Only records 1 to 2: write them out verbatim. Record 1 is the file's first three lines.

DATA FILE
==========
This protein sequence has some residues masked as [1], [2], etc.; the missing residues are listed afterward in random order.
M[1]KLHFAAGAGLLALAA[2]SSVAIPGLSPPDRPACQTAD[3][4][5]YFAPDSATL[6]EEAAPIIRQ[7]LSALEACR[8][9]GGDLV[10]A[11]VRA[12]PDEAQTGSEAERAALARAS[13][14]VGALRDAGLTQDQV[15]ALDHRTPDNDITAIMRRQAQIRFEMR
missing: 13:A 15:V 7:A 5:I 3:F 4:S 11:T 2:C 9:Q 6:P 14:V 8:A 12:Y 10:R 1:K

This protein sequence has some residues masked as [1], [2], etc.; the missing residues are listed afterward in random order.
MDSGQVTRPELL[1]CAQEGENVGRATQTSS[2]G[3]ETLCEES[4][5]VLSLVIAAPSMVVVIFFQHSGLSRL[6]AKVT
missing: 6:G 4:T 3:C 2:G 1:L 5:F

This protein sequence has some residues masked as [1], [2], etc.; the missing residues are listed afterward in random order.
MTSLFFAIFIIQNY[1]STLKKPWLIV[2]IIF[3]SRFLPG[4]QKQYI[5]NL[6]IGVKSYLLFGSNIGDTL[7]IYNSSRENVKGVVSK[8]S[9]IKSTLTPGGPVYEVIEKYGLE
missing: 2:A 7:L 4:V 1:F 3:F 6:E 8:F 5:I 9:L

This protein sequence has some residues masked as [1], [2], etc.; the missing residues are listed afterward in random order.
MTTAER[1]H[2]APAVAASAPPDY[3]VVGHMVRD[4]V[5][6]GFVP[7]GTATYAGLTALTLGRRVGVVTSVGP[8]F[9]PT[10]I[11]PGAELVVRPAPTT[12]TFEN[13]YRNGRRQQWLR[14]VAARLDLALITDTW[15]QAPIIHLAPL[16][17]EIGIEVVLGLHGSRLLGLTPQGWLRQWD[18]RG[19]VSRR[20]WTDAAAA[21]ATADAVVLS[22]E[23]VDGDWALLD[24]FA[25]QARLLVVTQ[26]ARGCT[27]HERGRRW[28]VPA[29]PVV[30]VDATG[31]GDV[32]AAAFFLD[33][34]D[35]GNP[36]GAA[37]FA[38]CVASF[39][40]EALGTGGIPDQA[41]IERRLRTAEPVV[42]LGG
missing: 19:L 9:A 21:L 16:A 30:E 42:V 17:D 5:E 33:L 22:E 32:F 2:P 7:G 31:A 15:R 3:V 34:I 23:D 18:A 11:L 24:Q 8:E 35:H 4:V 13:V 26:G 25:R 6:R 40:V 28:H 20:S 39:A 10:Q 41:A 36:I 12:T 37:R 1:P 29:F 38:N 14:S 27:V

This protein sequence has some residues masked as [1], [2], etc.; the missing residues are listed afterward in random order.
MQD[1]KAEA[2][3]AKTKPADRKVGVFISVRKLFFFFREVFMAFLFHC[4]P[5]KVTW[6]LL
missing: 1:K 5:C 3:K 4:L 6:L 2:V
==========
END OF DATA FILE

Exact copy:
This protein sequence has some residues masked as [1], [2], etc.; the missing residues are listed afterward in random order.
M[1]KLHFAAGAGLLALAA[2]SSVAIPGLSPPDRPACQTAD[3][4][5]YFAPDSATL[6]EEAAPIIRQ[7]LSALEACR[8][9]GGDLV[10]A[11]VRA[12]PDEAQTGSEAERAALARAS[13][14]VGALRDAGLTQDQV[15]ALDHRTPDNDITAIMRRQAQIRFEMR
missing: 13:A 15:V 7:A 5:I 3:F 4:S 11:T 2:C 9:Q 6:P 14:V 8:A 12:Y 10:R 1:K

This protein sequence has some residues masked as [1], [2], etc.; the missing residues are listed afterward in random order.
MDSGQVTRPELL[1]CAQEGENVGRATQTSS[2]G[3]ETLCEES[4][5]VLSLVIAAPSMVVVIFFQHSGLSRL[6]AKVT
missing: 6:G 4:T 3:C 2:G 1:L 5:F